Matilda was still very small, when Joey and I agreed on trying for another baby as soon as she turns 2 years old. When Matilda was already about to turn two, (it was faster than I expected!) I also had my own hesitations about having another baby. In my head, I was thinking, “What if my pregnancy becomes complicated that we need to stop breastfeeding?”. And during this time, Matilda wasn’t showing any sign of weaning yet, even the slightest bit. Honestly, it made me anxious from time to time and I just relied onto God’s Word, for strength to overcome it.
We really wanted to go past the 2-year mark to maximize the benefits of breastfeeding, however, deep inside I knew that if ever the need arise, Matilda will be more than ready physically, as she gets her main source of nutrition now from solid food. It would then just be the psychological aspect I would need to address.
Breastfeeding is one of those things, like birthing a child, which I never thought I would endure. It is truly all by God’s grace! All I really wanted was to be able to give my best in all that I do, especially when it comes to bringing up my future children. With that, I knew in my heart I never wanted to force Matilda to wean if she’s not yet ready, that’s why I am still breastfeeding her up to now, and will continue to do so until she decides to wean on her own.
”Isn’t it dangerous to breastfeed while pregnant?”
As long as you have an uncomplicated pregnancy without any underlying medical conditions, (you are not classified as high-risk) and you don’t experience bleeding, premature contractions, lower back pain, or severe cramping in the abdomen, then it is safe to continue breastfeeding, until you reach your term.
Right now, I am close to reaching my 4th month. I haven’t encountered any problems from what I mentioned above, that’s why my OB-Gyne, who I love so much, never asked me to stop breastfeeding. This is because there really is no concrete evidence that links premature births to breastfeeding. And there are also plenty of mothers who have done it successfully. There isn’t really anything to worry about as long as your OB-Gyne is really knowledgeable, and an advocate for breastfeeding.
“Isn’t that milk supposed to be ‘reserved’ for the next baby?”
Our bodies are made perfect by God to be able to nourish our young. It does not stop producing milk as long as there is a demand. When baby number two comes, there will still be enough milk for them to share, hence, the term, tandem feeding. This happens when an older child feeds along with the younger sibling. This term is also used for breastfeeding multiple babies, such in the case of twin siblings.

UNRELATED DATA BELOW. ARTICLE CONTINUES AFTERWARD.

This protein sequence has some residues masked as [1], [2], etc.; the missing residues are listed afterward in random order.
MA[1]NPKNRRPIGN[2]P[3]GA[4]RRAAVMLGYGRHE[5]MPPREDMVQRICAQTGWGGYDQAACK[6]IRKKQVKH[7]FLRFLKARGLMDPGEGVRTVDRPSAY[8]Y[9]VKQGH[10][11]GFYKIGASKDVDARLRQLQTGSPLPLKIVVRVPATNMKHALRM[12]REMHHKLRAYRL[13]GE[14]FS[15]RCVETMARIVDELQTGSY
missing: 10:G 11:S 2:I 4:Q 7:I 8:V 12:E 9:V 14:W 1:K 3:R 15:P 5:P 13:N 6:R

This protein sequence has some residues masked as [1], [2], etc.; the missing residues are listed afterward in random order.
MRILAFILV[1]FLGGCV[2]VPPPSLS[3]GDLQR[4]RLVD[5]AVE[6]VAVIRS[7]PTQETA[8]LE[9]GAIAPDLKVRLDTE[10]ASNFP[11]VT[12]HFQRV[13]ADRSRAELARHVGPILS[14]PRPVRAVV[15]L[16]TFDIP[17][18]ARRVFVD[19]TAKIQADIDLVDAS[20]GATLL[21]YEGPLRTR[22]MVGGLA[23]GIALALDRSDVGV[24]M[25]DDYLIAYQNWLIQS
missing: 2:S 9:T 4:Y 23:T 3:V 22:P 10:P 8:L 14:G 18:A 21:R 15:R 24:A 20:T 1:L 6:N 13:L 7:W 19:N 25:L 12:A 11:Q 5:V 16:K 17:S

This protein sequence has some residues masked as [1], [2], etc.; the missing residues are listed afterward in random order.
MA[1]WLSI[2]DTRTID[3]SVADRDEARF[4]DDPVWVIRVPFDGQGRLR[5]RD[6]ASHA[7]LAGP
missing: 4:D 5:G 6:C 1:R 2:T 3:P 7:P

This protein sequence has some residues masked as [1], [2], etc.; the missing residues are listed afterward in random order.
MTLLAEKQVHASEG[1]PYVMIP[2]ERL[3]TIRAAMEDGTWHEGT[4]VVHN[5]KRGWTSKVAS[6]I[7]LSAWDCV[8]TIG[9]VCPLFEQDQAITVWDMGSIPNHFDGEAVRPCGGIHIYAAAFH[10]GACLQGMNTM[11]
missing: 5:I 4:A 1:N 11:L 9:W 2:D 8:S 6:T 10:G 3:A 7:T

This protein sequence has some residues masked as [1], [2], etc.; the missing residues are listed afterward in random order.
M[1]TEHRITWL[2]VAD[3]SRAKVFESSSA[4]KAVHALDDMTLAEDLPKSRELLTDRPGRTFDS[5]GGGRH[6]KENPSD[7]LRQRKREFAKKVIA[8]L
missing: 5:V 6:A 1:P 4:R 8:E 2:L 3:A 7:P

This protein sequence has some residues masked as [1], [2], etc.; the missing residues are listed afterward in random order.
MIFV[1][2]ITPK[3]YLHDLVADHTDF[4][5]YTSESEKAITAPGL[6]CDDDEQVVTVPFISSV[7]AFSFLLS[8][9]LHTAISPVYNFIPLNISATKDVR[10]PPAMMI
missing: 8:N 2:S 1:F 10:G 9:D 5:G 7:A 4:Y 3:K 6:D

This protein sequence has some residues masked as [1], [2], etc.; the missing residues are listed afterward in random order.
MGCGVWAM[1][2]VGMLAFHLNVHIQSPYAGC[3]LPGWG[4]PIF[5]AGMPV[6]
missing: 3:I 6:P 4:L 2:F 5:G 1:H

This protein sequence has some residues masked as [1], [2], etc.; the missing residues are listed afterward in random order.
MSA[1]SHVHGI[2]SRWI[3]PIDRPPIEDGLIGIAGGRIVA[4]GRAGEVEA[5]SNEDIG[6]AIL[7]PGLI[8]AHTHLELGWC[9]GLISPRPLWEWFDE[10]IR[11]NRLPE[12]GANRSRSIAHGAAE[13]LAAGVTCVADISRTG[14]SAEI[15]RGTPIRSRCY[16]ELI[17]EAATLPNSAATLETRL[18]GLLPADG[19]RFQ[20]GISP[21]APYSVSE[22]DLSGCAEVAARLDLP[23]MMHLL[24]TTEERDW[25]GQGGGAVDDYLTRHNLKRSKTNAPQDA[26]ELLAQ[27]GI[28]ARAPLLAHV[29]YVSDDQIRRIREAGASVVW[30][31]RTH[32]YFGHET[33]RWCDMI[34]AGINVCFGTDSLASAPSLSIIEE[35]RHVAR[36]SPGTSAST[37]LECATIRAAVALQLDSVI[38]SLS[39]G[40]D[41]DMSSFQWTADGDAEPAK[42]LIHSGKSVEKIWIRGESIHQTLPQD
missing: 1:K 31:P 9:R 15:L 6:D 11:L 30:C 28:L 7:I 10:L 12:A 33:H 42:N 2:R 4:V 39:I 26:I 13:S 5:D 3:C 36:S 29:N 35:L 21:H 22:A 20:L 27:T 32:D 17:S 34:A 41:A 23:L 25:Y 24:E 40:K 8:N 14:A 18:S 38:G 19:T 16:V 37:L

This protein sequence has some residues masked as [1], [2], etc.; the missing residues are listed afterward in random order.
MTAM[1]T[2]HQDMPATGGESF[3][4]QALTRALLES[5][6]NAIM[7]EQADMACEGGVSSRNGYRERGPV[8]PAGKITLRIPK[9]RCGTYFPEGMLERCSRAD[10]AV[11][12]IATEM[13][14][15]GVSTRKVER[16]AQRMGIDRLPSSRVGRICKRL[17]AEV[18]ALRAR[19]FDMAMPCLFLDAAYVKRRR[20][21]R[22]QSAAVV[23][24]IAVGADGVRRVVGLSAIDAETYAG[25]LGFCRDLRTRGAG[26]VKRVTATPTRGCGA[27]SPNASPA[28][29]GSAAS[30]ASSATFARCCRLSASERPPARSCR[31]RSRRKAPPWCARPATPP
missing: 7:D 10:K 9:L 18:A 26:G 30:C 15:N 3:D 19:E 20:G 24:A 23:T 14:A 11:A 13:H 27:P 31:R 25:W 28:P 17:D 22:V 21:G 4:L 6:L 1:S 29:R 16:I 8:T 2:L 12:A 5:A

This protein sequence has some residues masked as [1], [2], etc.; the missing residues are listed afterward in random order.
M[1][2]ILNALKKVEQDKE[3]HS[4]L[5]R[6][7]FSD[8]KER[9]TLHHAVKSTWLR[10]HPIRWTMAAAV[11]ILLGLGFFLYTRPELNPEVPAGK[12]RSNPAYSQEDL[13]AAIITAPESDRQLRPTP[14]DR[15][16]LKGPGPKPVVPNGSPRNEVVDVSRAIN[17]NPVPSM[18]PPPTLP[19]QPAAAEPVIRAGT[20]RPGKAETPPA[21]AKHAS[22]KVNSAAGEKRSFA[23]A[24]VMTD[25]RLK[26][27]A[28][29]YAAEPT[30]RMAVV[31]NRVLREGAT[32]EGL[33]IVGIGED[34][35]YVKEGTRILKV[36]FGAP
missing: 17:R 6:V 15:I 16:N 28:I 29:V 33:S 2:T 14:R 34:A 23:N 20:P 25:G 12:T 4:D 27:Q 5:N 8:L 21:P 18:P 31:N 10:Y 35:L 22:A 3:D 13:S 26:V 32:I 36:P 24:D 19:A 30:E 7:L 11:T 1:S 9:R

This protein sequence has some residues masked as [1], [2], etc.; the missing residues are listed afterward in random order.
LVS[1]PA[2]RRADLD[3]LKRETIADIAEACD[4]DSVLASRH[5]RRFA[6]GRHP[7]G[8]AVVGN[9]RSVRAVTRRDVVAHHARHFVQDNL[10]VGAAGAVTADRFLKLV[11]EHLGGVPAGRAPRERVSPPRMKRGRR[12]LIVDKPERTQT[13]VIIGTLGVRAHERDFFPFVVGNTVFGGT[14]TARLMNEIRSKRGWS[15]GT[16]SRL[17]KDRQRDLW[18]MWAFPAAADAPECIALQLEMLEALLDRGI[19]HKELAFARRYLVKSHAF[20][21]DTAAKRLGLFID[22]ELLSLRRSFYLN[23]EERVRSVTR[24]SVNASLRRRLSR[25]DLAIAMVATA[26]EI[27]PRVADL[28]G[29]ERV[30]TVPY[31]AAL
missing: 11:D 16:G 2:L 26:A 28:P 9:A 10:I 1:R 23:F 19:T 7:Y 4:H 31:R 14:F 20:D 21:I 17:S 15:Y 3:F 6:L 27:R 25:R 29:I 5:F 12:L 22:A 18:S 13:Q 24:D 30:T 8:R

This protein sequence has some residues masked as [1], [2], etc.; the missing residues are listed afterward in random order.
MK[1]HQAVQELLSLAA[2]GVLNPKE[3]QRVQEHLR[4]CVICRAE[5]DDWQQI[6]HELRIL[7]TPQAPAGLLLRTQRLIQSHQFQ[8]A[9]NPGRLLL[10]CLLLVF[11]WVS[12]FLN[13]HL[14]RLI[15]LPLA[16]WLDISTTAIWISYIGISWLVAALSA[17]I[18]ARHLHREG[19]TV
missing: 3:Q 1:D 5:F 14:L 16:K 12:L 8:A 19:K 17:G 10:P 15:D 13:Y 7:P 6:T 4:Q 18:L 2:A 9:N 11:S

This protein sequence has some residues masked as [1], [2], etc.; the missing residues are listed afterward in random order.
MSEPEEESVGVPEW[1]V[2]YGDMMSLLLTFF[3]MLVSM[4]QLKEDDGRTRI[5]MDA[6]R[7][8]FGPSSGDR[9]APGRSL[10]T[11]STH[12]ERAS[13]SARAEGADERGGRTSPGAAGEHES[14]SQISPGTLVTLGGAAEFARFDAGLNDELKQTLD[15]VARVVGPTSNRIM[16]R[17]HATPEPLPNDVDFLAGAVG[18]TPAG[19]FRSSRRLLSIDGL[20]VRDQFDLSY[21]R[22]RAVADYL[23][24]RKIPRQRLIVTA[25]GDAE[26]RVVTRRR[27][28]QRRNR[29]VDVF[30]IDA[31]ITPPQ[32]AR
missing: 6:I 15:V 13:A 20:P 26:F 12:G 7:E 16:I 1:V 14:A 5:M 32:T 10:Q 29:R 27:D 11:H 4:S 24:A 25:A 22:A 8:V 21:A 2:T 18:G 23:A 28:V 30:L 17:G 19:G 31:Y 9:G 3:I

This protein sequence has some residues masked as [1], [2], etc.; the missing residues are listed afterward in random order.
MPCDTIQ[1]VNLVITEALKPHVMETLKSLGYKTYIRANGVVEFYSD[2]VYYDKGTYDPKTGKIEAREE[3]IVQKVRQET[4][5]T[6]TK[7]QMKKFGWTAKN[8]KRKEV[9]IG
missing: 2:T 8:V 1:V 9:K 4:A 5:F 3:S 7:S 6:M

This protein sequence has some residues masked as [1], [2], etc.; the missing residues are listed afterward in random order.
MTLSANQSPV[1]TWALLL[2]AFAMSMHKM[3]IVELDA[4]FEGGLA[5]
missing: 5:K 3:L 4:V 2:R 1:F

“I always get so hungry because of breastfeeding, isn’t that a sign the baby in my tummy is being deprived of nutrients?”
The answer is, no. Because our body changes during the pregnancy, even the size of our organs also change with it. If you noticed, whenever we are pregnant, we can no longer eat as much as we used to, in one sitting. We tend to eat smaller portions, but we do it frequently. This also applies when we are breastfeeding during pregnancy. We just have to be smart in the choices we make when it comes to food and pick those that will benefit us, as well as our babies. Food that are high in calcium, iron and fiber are some of the things we need to add more to our diet, like that of green leafy vegetables and seasonal (local) fruits. Remember, we are not eating for two, (or in my case, three!) in a sense that we should eat a lot! We eat for two (or three) knowing that there is extra nourishment needed for our baby to grow healthy, and not in terms of the actual amount of food we eat.
“My breasts are so sensitive during pregnancy, it hurts so bad. How do I go on breastfeeding?”
This part is inevitable. Yes, it is true that it may hurt during the 1st trimester as our body adjusts to the changes brought about by our pregnancy. Nipples become very sensitive and based on my own experience, having a good and deep latch really alleviates the discomfort. Take note that this pain usually goes away in the second trimester, so a little sacrifice on our end is all we need. And if it’s any consolation, seeing the satisfied look on the face of your child who is just happy to be comforted by your breasts will really help you overcome it too.
“How do I manage breastfeeding 2 kids if they both want to feed at the same time?”
My expert friends say that it would be good to breastfeed the younger child first to make sure he/she gets all the colostrum he/she needs in the early days of life. As soon as the mature milk comes in, usually on the 4th or 5th day after birth, it really doesn’t matter which child nurses first. If you can manage to feed them together with each of your breasts, that would also be a good idea. However, take note that since breastmilk changes in composition depending on the age of your younger child, usually, the older child becomes so full from the breastmilk (which is high in calories to support the infant’s growth), they sometimes lose their appetite for solid food. It would be good to also watch out for this as it would possibly disrupt the established eating pattern of your child. Finding the balance is still the key.
Are you currently pregnant and breastfeeding? Or thinking about continuing to breastfeed even when you conceive again? Please leave a comment and let’s talk about your concerns!